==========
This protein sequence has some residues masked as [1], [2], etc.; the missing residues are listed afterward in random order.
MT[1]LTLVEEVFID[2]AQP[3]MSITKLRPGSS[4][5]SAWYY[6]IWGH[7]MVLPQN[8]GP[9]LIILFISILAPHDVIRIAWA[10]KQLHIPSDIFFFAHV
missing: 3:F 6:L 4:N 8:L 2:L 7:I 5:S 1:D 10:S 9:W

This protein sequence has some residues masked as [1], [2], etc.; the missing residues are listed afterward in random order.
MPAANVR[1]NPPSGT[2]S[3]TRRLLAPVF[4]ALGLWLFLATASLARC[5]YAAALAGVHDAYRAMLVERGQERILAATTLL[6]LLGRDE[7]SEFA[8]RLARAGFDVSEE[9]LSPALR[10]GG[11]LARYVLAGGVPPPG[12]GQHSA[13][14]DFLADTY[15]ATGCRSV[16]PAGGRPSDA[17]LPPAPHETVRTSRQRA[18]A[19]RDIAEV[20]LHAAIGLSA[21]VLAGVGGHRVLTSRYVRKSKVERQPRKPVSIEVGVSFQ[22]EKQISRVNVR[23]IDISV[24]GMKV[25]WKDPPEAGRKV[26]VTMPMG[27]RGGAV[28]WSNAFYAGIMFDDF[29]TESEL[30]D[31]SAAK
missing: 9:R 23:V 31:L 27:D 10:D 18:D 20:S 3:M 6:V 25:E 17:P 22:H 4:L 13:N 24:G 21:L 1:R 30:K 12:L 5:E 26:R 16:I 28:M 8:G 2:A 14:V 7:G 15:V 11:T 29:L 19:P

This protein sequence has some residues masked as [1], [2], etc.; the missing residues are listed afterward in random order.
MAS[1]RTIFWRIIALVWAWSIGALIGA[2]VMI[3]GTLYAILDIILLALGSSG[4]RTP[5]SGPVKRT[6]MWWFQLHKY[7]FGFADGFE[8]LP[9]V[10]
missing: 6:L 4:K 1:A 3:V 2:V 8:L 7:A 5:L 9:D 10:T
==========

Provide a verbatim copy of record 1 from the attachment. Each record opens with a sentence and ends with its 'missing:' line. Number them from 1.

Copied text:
This protein sequence has some residues masked as [1], [2], etc.; the missing residues are listed afterward in random order.
MT[1]LTLVEEVFID[2]AQP[3]MSITKLRPGSS[4][5]SAWYY[6]IWGH[7]MVLPQN[8]GP[9]LIILFISILAPHDVIRIAWA[10]KQLHIPSDIFFFAHV
missing: 3:F 6:L 4:N 8:L 2:L 7:I 5:S 1:D 10:S 9:W